TVS Apache One Make Race 2016
A staple complain that people have about Chennai is the high level of humidity and temperature. It's 36 degrees centigrade right now with humidity levels close to 80 percent. Cladded in racing gear from head to toe, I am marinating in my own sweat parked at the racing grid. The afternoon sun is unforgiving and there are five more minutes for the race to begin. These are the longest five minutes I have ever experienced. It's not the heat that's suffocating anymore, it's the anxiety of the red lights going off and the race starting.
I am at the Madras Motor Race Track, Sriperumbudur for the TVS Apache One Make Race 2016. My steed for today is TVS's latest Apache RTR 200. As this is an open category, the 200 (carburetted version) has gone through minimum modifications for track use. It now gets a free flow exhaust along with camshaft and carburettor tuning. These slight modifications add a few more horses to the already peppy machine. As this is a track bike, the headlight and other electronic bits have also been removed, shaving the weight by another 10kgs. For the rest of it, this is still your regular RTR 200 that you can buy at a dealership.
Back to the racing grid, the pit crew is clearing up as last minute checks are done on the bike and every thing seems good to go. I slot the bike into gear and wait for the lights to go off and the race to start. I have been on the track many a times, but a one make race? Well I have to say this is my first. Not helping matters much is the penalty I was slapped with during qualifying, putting excess pressure on me. With adrenalin pumping high, and the noise of the free flow exhaust roaring through the grid, the red lights go off and the race begins.
Opening the throttle in first gear there's oodles of torque going to the rear wheel. There's a short wheelie for a few feet before the front wheel touches the ground. In my mind there cannot be a more picture perfect start than this. Sadly, the rest of the bikers have managed to keep the front wheel to the ground, so the rider at the front is already four bikes length ahead of me.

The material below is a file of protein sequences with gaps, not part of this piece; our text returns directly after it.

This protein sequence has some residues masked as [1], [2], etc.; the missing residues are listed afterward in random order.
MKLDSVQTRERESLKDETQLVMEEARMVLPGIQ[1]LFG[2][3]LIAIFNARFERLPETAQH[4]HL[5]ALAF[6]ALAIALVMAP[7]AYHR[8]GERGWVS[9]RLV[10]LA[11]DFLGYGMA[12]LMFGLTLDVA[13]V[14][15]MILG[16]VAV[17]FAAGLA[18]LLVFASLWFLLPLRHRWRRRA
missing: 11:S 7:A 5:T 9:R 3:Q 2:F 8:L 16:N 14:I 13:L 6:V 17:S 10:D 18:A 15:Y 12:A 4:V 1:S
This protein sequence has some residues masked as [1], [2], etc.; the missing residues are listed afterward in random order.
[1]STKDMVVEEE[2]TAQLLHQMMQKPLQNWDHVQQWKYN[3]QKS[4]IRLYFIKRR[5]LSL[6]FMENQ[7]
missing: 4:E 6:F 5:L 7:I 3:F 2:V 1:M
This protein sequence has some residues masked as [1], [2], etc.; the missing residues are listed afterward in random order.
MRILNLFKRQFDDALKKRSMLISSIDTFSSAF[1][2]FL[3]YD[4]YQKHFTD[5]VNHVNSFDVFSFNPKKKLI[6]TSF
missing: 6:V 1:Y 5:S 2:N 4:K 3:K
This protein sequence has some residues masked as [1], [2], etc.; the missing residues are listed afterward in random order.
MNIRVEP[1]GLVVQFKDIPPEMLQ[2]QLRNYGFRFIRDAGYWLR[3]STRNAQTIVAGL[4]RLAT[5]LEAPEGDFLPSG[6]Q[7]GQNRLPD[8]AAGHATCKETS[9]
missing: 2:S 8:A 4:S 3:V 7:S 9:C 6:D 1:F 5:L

Slotting the bike into third gear I am already hitting triple digit speeds in to turn one. What's noticeable about this RTR 200 is that it feels better at higher revs than the stock bike. Quickly coming out of turn one I close the gap between me and the bike ahead. I can feel the high that a racer gets as he makes a split second decision to move up a position.
Given the familiarity of the track I make up for some good time as I come close to overtaking the bike ahead. Sadly on the second lap my concentration falters and I carry too much speed while cornering. I overshoot the corner and end up in the gravel ahead. After moving up a position, I am pushed back to 10th. Not to mention, my confidence gets dented in the middle of the race.
Counting my lucky stars I manage to get the bike started and get back into the race. Sadly there's already a fair distance between me and the bike ahead. I brake later and corner harder. I realise at this point that the front brakes need a bit more bite. Though they are adequate for road use, you don't get the instantaneous feedback that you expect on track. Same can be said about the foot pegs that scrape while taking hard corners. Rear-set foot pegs would have worked better for a track bike like this one.
Making my way on to the straight, I open the throttle and crouch for maximum speed. Given the speed this bike can achieve, the handle bar could have been placed lower for better feedback. The next lap goes in playing catch up and finally when I come close enough to the rider ahead, I can see the chequered flag. This marks the end of the race as we take one more lap and head to the pit lane. This has to be the longest and fastest 10 minutes of my life. The adrenalin rush, the speed. Thinking about it as I park the bike in the pit lane, this was one hell of an experience.
TVS has been in racing for three and a half decades now. What started out to be a research and development project with a humble 50cc moped has turned into a full-fledged racing team. The track-spec Apache RTR 200 that we rode today is to encourage fresh talent into motorsport. All you need is a Federation of Motor Sports Clubs of India (FMSCI) license and a participation fee of Rs 2,500. The motorcycle and maintenance support will be handled by TVS. If the company feels that a particular rider has the potential to make it big, he will be picked up by them for participating in national and international race events.